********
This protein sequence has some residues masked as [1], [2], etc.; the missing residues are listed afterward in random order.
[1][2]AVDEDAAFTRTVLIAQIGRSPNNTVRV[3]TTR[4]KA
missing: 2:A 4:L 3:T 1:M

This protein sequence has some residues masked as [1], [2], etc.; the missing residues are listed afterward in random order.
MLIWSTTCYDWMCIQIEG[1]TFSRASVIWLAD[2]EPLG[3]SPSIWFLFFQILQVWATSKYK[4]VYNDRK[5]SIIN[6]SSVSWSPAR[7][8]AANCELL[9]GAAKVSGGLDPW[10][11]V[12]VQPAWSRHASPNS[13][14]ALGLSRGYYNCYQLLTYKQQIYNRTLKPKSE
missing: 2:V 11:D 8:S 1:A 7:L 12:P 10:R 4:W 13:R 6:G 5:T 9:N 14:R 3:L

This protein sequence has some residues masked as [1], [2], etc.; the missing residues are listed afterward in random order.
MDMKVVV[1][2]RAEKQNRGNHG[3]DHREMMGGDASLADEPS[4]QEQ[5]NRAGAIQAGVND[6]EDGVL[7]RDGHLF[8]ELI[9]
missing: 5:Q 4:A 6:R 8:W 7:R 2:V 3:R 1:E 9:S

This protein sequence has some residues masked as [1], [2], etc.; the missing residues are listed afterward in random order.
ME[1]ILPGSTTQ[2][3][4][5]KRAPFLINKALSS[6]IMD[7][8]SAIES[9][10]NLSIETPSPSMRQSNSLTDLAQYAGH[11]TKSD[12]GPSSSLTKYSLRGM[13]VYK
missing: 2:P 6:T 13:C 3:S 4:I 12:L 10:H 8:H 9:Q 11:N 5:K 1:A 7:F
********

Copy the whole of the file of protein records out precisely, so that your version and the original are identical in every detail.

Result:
This protein sequence has some residues masked as [1], [2], etc.; the missing residues are listed afterward in random order.
[1][2]AVDEDAAFTRTVLIAQIGRSPNNTVRV[3]TTR[4]KA
missing: 2:A 4:L 3:T 1:M

This protein sequence has some residues masked as [1], [2], etc.; the missing residues are listed afterward in random order.
MLIWSTTCYDWMCIQIEG[1]TFSRASVIWLAD[2]EPLG[3]SPSIWFLFFQILQVWATSKYK[4]VYNDRK[5]SIIN[6]SSVSWSPAR[7][8]AANCELL[9]GAAKVSGGLDPW[10][11]V[12]VQPAWSRHASPNS[13][14]ALGLSRGYYNCYQLLTYKQQIYNRTLKPKSE
missing: 2:V 11:D 8:S 1:A 7:L 12:P 10:R 4:W 13:R 6:G 5:T 9:N 14:R 3:L

This protein sequence has some residues masked as [1], [2], etc.; the missing residues are listed afterward in random order.
MDMKVVV[1][2]RAEKQNRGNHG[3]DHREMMGGDASLADEPS[4]QEQ[5]NRAGAIQAGVND[6]EDGVL[7]RDGHLF[8]ELI[9]
missing: 5:Q 4:A 6:R 8:W 7:R 2:V 3:R 1:E 9:S

This protein sequence has some residues masked as [1], [2], etc.; the missing residues are listed afterward in random order.
ME[1]ILPGSTTQ[2][3][4][5]KRAPFLINKALSS[6]IMD[7][8]SAIES[9][10]NLSIETPSPSMRQSNSLTDLAQYAGH[11]TKSD[12]GPSSSLTKYSLRGM[13]VYK
missing: 2:P 6:T 13:C 3:S 4:I 12:L 10:H 8:H 9:Q 11:N 5:K 1:A 7:F